Northern Mariana Islands Travel Guide

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Northern Mariana Islands Information

Population: 80006

Time Zone: GMT/UTC +10

Driving side: Drivers drive on the right-hand side of the road.

Languages: English, Japanese, Korean, Chamorro, Carolinian.

Religion: Roman Catholic, indigenous beliefs.

Emergency #: Police: 911
Ambulance: 911
Fire: 911

Northern Mariana Islands Culture

The Northern Marianas is the fastest growing area in Micronesia. Roughly 75% of the native population is Chamorro, the rest Carolinian. The local culture is a hybrid of native and Spanish colonial influences, with a powerful overlay of popular American trends. English is the official language, though Chamorro and Carolinian are the native tongues and are widely spoken. Visitors will hear Japanese in most hotels and some shops. Hafa adai is the traditional greeting, though the slang term howzit is becoming nearly as common. The predominant religion of the Northern Marianas is Roman Catholic, especially among the Chamorros and Filipino immigrants. Most cultural activities center around the Catholic church and religious festivities, including annual fiestas in honor of each village's patron saint. There are also Baptist, Methodist, Mormon, Korean Presbyterian, Evangelical and Seventh-Day Adventist churches. Dance in the Marianas ranges from a Spanish-influenced cha-cha, popular among the Chamorros, to the 'stick dance,' a Carolinian import combining stick beating and foot shuffling.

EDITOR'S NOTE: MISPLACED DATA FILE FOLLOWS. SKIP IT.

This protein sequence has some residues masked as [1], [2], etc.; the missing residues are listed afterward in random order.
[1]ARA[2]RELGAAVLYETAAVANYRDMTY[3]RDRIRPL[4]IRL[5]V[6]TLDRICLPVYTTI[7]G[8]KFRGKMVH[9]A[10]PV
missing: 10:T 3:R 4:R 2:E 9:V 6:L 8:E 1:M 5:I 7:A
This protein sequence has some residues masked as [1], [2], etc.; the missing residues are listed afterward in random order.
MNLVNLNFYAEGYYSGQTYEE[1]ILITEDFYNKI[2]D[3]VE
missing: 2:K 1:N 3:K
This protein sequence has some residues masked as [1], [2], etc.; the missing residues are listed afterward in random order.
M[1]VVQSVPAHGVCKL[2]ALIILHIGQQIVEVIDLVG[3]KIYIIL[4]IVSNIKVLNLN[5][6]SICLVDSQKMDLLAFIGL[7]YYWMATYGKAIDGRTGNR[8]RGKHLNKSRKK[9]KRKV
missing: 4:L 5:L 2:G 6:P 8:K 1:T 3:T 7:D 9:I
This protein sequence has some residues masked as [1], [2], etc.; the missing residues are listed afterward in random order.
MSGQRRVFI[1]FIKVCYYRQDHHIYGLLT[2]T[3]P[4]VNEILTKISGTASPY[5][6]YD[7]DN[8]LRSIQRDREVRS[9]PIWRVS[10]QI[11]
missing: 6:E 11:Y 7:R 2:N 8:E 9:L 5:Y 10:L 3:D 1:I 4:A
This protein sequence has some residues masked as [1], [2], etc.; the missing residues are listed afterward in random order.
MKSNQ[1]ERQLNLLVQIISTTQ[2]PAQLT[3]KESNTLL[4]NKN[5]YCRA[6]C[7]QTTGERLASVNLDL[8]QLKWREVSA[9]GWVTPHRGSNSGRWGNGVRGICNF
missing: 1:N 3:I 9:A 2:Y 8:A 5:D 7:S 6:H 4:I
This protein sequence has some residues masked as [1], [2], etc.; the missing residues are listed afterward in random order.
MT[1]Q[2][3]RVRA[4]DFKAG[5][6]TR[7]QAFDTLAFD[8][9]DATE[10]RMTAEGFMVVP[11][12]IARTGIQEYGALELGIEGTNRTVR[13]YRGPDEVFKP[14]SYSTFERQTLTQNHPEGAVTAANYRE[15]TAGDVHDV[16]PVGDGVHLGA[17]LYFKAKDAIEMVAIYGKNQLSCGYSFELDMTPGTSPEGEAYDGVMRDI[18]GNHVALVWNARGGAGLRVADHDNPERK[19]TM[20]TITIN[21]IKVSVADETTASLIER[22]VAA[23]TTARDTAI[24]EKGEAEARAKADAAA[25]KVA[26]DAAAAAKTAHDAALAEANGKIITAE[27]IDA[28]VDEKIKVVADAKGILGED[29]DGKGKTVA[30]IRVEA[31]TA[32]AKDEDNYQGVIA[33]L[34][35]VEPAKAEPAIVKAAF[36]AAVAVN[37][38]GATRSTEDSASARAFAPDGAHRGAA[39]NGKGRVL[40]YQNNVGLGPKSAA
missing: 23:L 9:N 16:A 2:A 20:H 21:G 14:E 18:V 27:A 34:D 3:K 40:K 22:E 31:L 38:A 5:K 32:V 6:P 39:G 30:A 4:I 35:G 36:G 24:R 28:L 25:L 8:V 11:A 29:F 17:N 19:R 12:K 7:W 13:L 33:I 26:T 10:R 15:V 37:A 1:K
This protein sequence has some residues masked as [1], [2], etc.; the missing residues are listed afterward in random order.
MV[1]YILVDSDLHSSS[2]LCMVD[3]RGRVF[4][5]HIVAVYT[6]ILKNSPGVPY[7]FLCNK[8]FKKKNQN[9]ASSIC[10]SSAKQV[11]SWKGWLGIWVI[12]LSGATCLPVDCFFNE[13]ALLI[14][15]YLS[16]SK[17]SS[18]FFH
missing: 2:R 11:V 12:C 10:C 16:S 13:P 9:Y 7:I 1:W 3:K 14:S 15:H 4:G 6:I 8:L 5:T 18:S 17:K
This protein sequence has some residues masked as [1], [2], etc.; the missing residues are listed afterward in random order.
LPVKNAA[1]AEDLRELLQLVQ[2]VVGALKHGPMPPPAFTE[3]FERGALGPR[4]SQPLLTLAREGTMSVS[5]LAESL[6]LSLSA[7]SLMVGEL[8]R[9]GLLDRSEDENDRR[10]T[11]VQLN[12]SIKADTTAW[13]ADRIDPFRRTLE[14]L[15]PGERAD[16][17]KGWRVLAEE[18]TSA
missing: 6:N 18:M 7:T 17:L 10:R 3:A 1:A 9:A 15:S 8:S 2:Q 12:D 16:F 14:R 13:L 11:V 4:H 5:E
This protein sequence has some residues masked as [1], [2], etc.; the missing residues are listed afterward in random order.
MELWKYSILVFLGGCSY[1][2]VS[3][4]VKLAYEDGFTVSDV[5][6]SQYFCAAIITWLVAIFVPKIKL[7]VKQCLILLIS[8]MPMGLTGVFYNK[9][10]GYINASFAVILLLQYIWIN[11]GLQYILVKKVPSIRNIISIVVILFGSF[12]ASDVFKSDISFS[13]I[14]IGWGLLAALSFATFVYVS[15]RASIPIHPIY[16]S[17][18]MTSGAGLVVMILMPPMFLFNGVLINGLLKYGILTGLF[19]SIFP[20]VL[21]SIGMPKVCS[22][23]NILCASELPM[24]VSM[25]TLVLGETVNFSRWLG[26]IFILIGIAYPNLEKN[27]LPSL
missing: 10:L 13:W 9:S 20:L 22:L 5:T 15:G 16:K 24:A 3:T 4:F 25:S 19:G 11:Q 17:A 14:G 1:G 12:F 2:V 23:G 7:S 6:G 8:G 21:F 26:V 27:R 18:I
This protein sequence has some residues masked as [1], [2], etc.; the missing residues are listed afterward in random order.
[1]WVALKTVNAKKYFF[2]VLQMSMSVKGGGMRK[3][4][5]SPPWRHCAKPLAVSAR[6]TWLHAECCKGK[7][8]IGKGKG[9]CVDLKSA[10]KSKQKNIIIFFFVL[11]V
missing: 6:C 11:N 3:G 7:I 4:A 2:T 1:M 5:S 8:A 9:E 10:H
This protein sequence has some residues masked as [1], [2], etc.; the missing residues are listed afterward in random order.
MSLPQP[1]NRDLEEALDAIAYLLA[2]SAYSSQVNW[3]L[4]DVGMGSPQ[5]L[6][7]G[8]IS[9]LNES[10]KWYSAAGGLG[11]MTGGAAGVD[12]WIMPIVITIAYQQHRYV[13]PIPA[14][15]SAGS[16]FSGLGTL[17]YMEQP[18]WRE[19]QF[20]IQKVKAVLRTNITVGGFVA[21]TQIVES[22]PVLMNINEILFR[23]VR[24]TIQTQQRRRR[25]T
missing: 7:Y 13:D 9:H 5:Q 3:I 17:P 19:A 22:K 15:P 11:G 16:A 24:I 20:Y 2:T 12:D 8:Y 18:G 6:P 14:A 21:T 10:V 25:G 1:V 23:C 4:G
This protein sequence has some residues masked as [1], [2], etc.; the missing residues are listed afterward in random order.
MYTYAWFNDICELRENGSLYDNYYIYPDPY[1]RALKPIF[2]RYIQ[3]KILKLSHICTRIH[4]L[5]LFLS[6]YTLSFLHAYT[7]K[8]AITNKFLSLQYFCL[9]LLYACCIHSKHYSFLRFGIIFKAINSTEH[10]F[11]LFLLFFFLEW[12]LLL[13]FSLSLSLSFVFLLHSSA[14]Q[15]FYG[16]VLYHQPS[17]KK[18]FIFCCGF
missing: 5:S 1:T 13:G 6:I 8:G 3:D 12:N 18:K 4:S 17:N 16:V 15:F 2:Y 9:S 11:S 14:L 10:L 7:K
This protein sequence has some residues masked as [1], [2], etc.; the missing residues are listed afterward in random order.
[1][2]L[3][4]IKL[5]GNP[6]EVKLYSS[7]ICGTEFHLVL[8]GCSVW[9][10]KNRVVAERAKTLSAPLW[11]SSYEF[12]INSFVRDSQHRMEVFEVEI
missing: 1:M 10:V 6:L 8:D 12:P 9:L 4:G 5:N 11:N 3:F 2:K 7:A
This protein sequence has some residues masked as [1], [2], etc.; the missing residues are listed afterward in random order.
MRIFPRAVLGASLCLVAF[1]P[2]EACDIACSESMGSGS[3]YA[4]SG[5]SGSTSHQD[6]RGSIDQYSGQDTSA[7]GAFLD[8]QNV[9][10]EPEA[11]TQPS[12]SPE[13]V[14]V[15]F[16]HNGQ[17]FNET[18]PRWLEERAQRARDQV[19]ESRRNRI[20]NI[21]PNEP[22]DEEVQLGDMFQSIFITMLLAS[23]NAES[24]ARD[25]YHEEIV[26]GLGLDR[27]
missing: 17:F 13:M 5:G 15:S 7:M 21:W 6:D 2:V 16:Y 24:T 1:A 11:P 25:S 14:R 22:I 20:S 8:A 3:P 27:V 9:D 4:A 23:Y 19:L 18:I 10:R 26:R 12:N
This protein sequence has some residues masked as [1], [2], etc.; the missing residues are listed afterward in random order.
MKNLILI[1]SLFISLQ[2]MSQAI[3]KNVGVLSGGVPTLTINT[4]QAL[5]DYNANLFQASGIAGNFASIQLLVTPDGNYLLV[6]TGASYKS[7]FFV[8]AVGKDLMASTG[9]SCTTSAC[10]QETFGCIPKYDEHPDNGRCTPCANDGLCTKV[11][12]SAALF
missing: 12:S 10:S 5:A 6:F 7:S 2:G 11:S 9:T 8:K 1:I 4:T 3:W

Northern Mariana Islands Popular Destinations

Saipan - Saipan is the most popular destination with Japanese tourists. In recent years this has made the island the fastest-growing in Micronesia, with new golf courses and resorts popping up all around the island. Tourists and alien workers now outnumber the Saipanese, and the island has lost much of its Micronesian character. Still, Saipan has gentle beaches on its western and southern coasts, a rugged and rocky eastern coast, a hilly interior, and dramatic cliffs on the northern coast. The island is about 23km long and 8km wide. A leisurely exploration of the island could fill all of a day.

Garapan - The largest town in the commonwealth, is booming. Leveled during WWII and resettled in the 1960s, Garapan is crammed with sushi shops, karaoke clubs and other operations that cater to Japanese tourists. If you can ignore the Japanese film crews shooting television commercials, the white sands and turquoise waters of Micro Beach are among the finest in the islands. Stretching north from the beach is American Memorial Park, which features a swamp-forest bird habitat and a picnic-table human habitat, along with memorials to the Americans who died in the US invasions of Saipan and Tinian, along with a one-room WWII Museum with displays of weapons, uniforms, gas masks, photos and other war paraphernalia.

Tinian - This sleepy one-village island, just 2km south of Saipan, has escaped major tourism development and makes a good getaway if Saipan's bustle gets to be too much. Tinian is infamous for being the take-off site for the aircraft that dropped the atomic bombs on Hiroshima and Nagasaki. San Jose, home to the island's 2100 residents, is the site of an ancient Chamorro village. Those early settlers left the village's best sight, Taga House, a large collection of latte stones said to be the foundations of the home of Taga the Great, legendary king of the ancient Chamorros. There are some good beaches on Tinian, including Kammer Beach in San Jose, and Taga Beach, just south of the village. Both have good swimming, turquoise waters and white sand. Chulu Beach, on Tinian's northwestern shore, is the site of a WWII landing by US forces and a massive ongoing archaeological dig. As you wander about the small island be sure to look out for several Japanese shrines. The airport is located several kilometers north of San Jose.